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Birthday House
(Photo above from the soundtrack album.)
by Billy Ingram with Kevin Butler
video from Lorraine Goodman

Paul TrippIt might be hard to believe but forty years ago New Yorkers tuned in every morning to a toddler's birthday party complete with sing-a-longs, animals and staring into a tropical fish tank. For the time, this was big city daytime TV at it's finest - and it was surprisingly entertaining, better than The Morning Show with Mike and Juliet, that's for sure.

Lorraine Goodman shares with us a wonderful find, an episode of Birthday House from February 1966 starring Paul Tripp, TV's first child educator. As the producer and star of the critically celebrated Mr. I. Magination program on the CBS network from 1949 until 1952, he influenced and predated Captain Kangaroo, Mr. Rogers, Sesame Street and every children's program that followed.

Paul TrippBirthday House aired live on WNBC 4 Monday through Saturday mornings from April 1, 1963 until September 8, 1967; it was nationally syndicated for a while and two best-selling soundtrack albums were released with songs from the show.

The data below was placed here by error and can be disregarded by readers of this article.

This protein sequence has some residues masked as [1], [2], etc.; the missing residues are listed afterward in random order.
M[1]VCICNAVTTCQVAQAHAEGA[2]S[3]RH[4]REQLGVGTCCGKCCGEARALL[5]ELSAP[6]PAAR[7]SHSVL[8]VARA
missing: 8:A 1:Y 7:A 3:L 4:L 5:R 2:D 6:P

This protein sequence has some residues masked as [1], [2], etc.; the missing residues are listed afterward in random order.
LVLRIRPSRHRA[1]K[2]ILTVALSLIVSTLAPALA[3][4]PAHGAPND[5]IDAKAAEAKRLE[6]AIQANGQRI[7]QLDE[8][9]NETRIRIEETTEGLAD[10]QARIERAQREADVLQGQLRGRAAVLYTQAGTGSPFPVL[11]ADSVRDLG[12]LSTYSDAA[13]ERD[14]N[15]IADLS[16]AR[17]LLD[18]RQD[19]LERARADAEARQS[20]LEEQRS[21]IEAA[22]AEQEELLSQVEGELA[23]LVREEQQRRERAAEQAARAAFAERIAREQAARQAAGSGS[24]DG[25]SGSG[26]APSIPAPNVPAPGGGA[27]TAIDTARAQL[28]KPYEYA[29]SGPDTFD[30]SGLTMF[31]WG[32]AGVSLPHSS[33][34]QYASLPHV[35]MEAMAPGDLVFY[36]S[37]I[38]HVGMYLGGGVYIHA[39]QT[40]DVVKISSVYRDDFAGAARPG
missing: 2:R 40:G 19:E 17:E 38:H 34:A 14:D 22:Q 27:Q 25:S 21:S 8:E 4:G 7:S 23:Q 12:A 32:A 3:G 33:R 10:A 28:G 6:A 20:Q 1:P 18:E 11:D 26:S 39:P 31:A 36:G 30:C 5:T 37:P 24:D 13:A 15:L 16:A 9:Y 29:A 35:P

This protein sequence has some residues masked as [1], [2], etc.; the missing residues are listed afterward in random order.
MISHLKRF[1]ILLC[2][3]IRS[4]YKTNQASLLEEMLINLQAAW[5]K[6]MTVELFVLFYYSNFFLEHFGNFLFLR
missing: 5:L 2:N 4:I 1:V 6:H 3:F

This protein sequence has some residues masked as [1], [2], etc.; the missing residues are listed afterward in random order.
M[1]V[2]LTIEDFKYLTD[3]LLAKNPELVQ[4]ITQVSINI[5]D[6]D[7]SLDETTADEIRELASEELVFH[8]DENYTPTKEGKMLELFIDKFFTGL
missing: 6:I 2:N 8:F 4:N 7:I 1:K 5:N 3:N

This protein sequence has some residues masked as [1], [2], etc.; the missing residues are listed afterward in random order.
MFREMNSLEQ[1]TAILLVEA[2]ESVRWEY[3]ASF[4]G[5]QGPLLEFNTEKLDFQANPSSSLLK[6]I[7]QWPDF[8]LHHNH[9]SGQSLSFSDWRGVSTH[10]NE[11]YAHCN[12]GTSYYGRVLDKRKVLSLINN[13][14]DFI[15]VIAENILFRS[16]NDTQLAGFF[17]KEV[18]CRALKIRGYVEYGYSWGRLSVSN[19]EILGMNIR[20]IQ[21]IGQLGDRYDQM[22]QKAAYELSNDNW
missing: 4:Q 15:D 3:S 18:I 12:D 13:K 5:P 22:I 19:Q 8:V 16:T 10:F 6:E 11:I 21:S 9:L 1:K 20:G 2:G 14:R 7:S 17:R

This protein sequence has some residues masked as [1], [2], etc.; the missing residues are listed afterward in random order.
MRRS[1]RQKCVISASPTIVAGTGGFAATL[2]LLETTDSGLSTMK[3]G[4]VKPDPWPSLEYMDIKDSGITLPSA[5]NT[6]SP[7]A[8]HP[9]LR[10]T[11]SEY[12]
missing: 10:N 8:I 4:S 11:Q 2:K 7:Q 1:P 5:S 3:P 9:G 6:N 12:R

Similar in tone to Romper Room but with a birthday party theme, the broadcast was a smash hit with kids and parents alike thanks to the exemploray talents of Tripp and his spouse, co-host Ruth Enders Tripp. A creative team since the pioneer days of television, they were masters of the intimate, seat-of-your-pants nature of live broadcasting.

Each day one, two or three lucky youngsters were selected from the New York / New Jersey viewing area to attend a birthday celebration with their friends on television. The WNBC studio could only accommodate a dozen or so children at a time so naturally tickets were highly coveted.


Ruth Emders TrippIn the excerpts below, Paul and Ruth demonstrate their nurturing technique; teaching through songs with the help of a live pianist on set (the show's musical director Ray Carter).

Notice Tripp stays completely connected with the kids who eagerly recite the lyrics by heart, singing and dancing to songs like "Hi Mike" like it was the happiest time of their lives. The "Mike" they were singing to, by the way, was the microphone.

Paul Tripp's Birthday House TV showViewer Lisa Winston tells us, "I got to celebrate my 5th birthday on Birthday House and remember singing 'Hi Mike,' which must have been the scourge of existence to any kid named Mike for the next 10 years. It went, 'Hi Mike, Hi Mike, I like to say, Hi Mike, Hi Mike, Hi Mike, I like you very much.'"

Tom Tichenor designed, manipulated and voiced the many cheerful puppet characters and portrayed Strawtop the silent scarecrow doll; Jan Lara and Kay Lande also appeared in character roles. In 1964, WNBC Channel 4 received a special citation for Birthday House at the NYC Emmy Awards

Birthday HouseThe underlying focus of Birthday House was on learning, however simple the lesson; this was accomplished with segments like Buzzy the spelling bee, kids drawing together at a chalk board and a milk drinking game to encourage good nutrition.